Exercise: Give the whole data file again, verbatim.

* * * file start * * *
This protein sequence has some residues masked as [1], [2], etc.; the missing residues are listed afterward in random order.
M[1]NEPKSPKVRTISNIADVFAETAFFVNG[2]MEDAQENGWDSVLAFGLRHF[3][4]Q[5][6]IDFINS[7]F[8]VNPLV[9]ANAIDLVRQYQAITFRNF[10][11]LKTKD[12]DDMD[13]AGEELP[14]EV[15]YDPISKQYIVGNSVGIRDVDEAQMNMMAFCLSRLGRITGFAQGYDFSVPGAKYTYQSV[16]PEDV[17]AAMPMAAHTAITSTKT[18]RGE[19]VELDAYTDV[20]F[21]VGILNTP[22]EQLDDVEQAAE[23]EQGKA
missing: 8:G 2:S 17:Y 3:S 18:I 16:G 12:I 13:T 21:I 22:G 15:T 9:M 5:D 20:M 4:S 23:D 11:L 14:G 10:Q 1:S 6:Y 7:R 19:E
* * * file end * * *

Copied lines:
This protein sequence has some residues masked as [1], [2], etc.; the missing residues are listed afterward in random order.
M[1]NEPKSPKVRTISNIADVFAETAFFVNG[2]MEDAQENGWDSVLAFGLRHF[3][4]Q[5][6]IDFINS[7]F[8]VNPLV[9]ANAIDLVRQYQAITFRNF[10][11]LKTKD[12]DDMD[13]AGEELP[14]EV[15]YDPISKQYIVGNSVGIRDVDEAQMNMMAFCLSRLGRITGFAQGYDFSVPGAKYTYQSV[16]PEDV[17]AAMPMAAHTAITSTKT[18]RGE[19]VELDAYTDV[20]F[21]VGILNTP[22]EQLDDVEQAAE[23]EQGKA
missing: 8:G 2:S 17:Y 3:S 18:I 16:G 12:I 13:T 21:I 22:G 15:T 9:M 5:D 20:M 4:S 23:D 11:L 14:G 10:Q 1:S 6:Y 7:R 19:E